If you ask me…
By Tom Holehan

“Hamlet” with Paul Giamatti at Yale

There’s a telling moment late in the second act of “Hamlet”, currently on stage at the Yale Repertory Theatre, where Hamlet, having killed Polonius in front of his mother, prepares to leave her bedchamber. He takes Polonius by the arms and starts to drag him out but then pauses to yell comically at the top of his lungs, “Good night, Mother!” It gets a huge laugh and is indicative of a production that features some of the odder choices you’ll see this season.

 

Already a big hit for Yale, “Hamlet” is a homecoming of sorts for actor Paul Giamatti, the fine film actor (“Sideways”, “John Adams”) who is a graduate of Yale and takes on this daunting title role with no reservations. To point out that Mr. Giamatti is nearly 20 years too old for the role is probably too obvious, but it is a concern that doesn’t entirely dissipate during the performance. Giamatti is never less than totally committed to his character, but his tendency to wisecrack, mug and go for the laugh seems off-putting during much of this classic tragedy. And, given his age, acting out like a spoiled child throughout the play continually rings false for the character.

 

But one has to admit that Giamatti is never less than entertaining in the role. Although the first act is nearly two hours it is well-paced under James Bundy’s direction and Giamatti remains a compelling actor to watch. Indeed, though it is only half the time, act two actually seems longer primarily because Giamatti hasn’t as much stage time. Whether he is rolling about on an office chair, wearing red sneakers with his tuxedo (the production is done in modern dress) or giving comic advice to the players, Giamatti is a consistent and compelling figure to watch. He seems to know that he’s miscast but is bound and determined to make the role his own anyway.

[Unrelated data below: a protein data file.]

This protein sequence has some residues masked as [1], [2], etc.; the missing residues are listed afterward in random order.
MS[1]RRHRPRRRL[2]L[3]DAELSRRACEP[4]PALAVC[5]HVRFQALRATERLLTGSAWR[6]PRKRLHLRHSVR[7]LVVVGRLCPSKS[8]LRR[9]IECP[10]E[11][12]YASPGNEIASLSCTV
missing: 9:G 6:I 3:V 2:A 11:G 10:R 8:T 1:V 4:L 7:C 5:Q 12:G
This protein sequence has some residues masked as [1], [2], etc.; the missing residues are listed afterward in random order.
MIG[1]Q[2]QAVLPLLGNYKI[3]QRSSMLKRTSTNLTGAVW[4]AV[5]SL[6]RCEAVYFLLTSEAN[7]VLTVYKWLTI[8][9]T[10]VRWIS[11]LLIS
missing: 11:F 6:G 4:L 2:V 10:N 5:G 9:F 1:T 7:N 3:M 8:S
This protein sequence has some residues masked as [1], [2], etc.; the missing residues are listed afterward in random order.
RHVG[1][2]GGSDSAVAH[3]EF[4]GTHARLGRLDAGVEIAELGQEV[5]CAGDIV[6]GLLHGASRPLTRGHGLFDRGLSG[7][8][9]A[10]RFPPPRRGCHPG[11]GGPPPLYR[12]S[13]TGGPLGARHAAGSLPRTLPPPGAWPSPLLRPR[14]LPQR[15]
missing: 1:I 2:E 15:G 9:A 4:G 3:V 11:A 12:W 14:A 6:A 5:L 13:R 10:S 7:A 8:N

The rest of the company who, more or less, play it straight here include Marc Kudisch, a commanding King Claudius, Gerry Bamman as an astute and very funny Polonius and Austin Durant, moving as Horatio, Hamlet’s only friend. I also enjoyed Jarlath Conroy’s scene-stealing Gravedigger and the youthful vigor of Tommy Schrider’s Laertes. Blurry diction hampers the otherwise graceful performances of Lisa Emery (Gertrude) and Brooke Parks (Ophelia) and Paul Pryce makes for a striking Fortinbras but his poor articulation and broad acting of the role does a disservice to the play’s final scene.

 

Meredith B. Ries’ handsome setting resembles a stylized version of the Old Globe theatre and Jayoung Yoon’s contemporary costuming works just fine. The addition of a live “pit band” with music by composer Sarah Pickett, however, seems like overkill to the proceedings. But, all said, it probably fits a production with Mr. Giamatti in the title role.

 

“Hamlet’ continues at Yale through Saturday, April 13 and most performances are, reportedly, already sold out.  For further information (203) 432.1234 or visit: www.yalerep.org.

 

Tom Holehan is one of the founders of the Connecticut Critics Circle, a frequent contributor to WPKN Radio’s “State of the Arts” program and Artistic Director of Stratford’s Square One Theatre Company. He welcomes comments at: tholehan@yahoo.com. His reviews and other theatre information can be found on the Connecticut Critics Circle website: www.ctcritics.org.

 

 

 

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